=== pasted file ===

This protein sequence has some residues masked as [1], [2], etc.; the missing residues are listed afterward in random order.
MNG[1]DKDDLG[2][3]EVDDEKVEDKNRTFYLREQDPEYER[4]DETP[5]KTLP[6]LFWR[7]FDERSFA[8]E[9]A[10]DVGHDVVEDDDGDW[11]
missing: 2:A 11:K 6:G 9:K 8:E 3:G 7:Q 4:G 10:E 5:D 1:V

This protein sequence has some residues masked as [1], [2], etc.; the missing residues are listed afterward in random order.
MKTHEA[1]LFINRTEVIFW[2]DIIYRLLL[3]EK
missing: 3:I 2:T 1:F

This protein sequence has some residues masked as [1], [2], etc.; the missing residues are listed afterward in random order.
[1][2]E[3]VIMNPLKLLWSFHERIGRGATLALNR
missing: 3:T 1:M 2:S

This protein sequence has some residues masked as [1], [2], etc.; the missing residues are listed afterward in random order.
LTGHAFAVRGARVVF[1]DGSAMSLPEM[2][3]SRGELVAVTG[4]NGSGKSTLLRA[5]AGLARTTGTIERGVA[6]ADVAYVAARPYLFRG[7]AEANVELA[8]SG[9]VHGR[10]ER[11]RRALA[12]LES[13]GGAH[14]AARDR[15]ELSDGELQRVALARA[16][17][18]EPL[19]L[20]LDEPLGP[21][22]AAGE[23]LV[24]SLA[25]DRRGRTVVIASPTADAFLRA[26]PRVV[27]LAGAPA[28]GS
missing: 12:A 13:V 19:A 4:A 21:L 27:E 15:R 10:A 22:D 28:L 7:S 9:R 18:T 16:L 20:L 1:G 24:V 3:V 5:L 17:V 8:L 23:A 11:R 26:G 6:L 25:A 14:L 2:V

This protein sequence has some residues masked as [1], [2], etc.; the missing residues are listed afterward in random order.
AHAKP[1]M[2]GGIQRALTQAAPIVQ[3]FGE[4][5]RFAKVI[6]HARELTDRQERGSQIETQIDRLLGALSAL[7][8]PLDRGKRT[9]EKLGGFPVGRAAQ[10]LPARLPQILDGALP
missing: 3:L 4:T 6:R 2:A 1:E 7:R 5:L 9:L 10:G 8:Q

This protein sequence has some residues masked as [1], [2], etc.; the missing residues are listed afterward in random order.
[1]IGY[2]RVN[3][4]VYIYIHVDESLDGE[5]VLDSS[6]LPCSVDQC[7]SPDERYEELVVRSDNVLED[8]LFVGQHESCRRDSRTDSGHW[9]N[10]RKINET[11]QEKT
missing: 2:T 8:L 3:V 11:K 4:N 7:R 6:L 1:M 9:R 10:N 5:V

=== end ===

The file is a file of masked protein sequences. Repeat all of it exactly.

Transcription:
This protein sequence has some residues masked as [1], [2], etc.; the missing residues are listed afterward in random order.
MNG[1]DKDDLG[2][3]EVDDEKVEDKNRTFYLREQDPEYER[4]DETP[5]KTLP[6]LFWR[7]FDERSFA[8]E[9]A[10]DVGHDVVEDDDGDW[11]
missing: 2:A 11:K 6:G 9:K 8:E 3:G 7:Q 4:G 10:E 5:D 1:V

This protein sequence has some residues masked as [1], [2], etc.; the missing residues are listed afterward in random order.
MKTHEA[1]LFINRTEVIFW[2]DIIYRLLL[3]EK
missing: 3:I 2:T 1:F

This protein sequence has some residues masked as [1], [2], etc.; the missing residues are listed afterward in random order.
[1][2]E[3]VIMNPLKLLWSFHERIGRGATLALNR
missing: 3:T 1:M 2:S

This protein sequence has some residues masked as [1], [2], etc.; the missing residues are listed afterward in random order.
LTGHAFAVRGARVVF[1]DGSAMSLPEM[2][3]SRGELVAVTG[4]NGSGKSTLLRA[5]AGLARTTGTIERGVA[6]ADVAYVAARPYLFRG[7]AEANVELA[8]SG[9]VHGR[10]ER[11]RRALA[12]LES[13]GGAH[14]AARDR[15]ELSDGELQRVALARA[16][17][18]EPL[19]L[20]LDEPLGP[21][22]AAGE[23]LV[24]SLA[25]DRRGRTVVIASPTADAFLRA[26]PRVV[27]LAGAPA[28]GS
missing: 12:A 13:V 19:A 4:A 21:L 27:E 15:R 10:A 22:D 28:L 7:S 9:R 18:T 16:L 20:L 1:G 24:V 3:V 5:L 17:V 8:L 23:A 11:R 26:G 6:L 25:A 14:L 2:V

This protein sequence has some residues masked as [1], [2], etc.; the missing residues are listed afterward in random order.
AHAKP[1]M[2]GGIQRALTQAAPIVQ[3]FGE[4][5]RFAKVI[6]HARELTDRQERGSQIETQIDRLLGALSAL[7][8]PLDRGKRT[9]EKLGGFPVGRAAQ[10]LPARLPQILDGALP
missing: 3:L 4:T 6:R 2:A 1:E 7:R 5:L 9:L 10:G 8:Q

This protein sequence has some residues masked as [1], [2], etc.; the missing residues are listed afterward in random order.
[1]IGY[2]RVN[3][4]VYIYIHVDESLDGE[5]VLDSS[6]LPCSVDQC[7]SPDERYEELVVRSDNVLED[8]LFVGQHESCRRDSRTDSGHW[9]N[10]RKINET[11]QEKT
missing: 2:T 8:L 3:V 11:K 4:N 7:R 6:L 1:M 9:R 10:N 5:V